A person who writes a will as part of a larger estate plan may need to change the will from time to time depending on changes in the person’s life. In some cases, the person may need to completely redo the will and cancel a prior will in its entirety. There are several ways to revoke a will under Michigan law, and the most important factor is the intent of the testator.
A testator’s act of physical destruction of a will generally serves to revoke the will. Burning, tearing, canceling, obliterating, or destroying a will or a part of the will is taken as an indication that the testator intended to revoke the will. Even if these actions do not actually affect the words on the will, if they destroy part of the will, then the revocation will be recognized. Only original wills are recognized, and therefore, even if a photocopy of a destroyed will exists, it would not be accepted as a substitute will showing the testator’s intent.
For a revocation to be valid, the act destroying the will does not have to be carried out by the testator, but can be done by another person as long as it is at the direction of the testator. This may be a concern if the testator is physically incapacitated.
The testator can also revoke a will by executing a different will that is intended to supersede the original. However, if revoking a will by executing a new will, the testator has to be careful to ensure that the will replaces the prior will in its entirety. If a subsequent will only revokes some parts of a previous will, both wills may be accepted and their terms followed to the extent they do not contradict each other.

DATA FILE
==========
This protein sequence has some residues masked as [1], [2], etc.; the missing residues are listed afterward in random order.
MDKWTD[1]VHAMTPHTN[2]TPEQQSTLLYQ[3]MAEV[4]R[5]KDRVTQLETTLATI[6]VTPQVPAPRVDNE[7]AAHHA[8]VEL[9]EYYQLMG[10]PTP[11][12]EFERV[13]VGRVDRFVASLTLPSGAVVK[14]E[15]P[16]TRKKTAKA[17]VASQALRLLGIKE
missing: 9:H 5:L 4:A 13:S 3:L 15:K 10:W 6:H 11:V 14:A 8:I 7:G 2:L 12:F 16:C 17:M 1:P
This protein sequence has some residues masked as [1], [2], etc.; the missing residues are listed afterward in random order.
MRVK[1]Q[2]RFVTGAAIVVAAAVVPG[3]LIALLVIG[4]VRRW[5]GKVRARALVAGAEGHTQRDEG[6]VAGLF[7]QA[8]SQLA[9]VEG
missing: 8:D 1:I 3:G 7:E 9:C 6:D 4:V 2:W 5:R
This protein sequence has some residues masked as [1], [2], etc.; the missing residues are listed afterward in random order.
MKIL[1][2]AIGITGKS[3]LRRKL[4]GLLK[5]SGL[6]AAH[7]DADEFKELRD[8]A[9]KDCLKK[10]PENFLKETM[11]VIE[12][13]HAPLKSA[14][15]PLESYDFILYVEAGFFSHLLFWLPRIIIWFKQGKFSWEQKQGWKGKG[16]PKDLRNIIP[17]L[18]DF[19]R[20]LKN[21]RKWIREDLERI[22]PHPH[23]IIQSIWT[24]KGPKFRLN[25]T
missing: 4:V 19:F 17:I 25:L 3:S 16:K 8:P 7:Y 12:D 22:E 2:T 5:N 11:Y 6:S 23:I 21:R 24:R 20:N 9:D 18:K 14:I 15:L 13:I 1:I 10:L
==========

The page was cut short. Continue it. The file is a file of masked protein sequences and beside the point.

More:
In some situations, it is best to write a new will that incorporates terms from a prior will that the testator wishes to keep, and then physically destroy the prior will. This would ensure that only one will is relied upon when the testator dies, and reduces the possibility of will challenges leading to one will being invalidated.
There are other bequests in a will that are revoked automatically as a matter of law. Bequests to a spouse when the couple is married can be revoked by a subsequent divorce. This also applies to a prior grant of power of attorney to a spouse before the divorce. If a person wants to leave some property to a former spouse, he or she can still do so, but he or she will need to update the will after the divorce is finalized in order to ensure that the bequest is honored. The terms of a will that are revoked after a divorce is finalized can also be revived if the testator remarries his or her former spouse.
Contact Us for Legal Assistance
If you want to make changes to a prior will, write a new will, or discuss other estate planning options, contact Resnick Law, P.C. to consult experienced estate planning attorneys in Bloomfield Hills and Detroit, Michigan.
(image courtesy of Joshua Newton)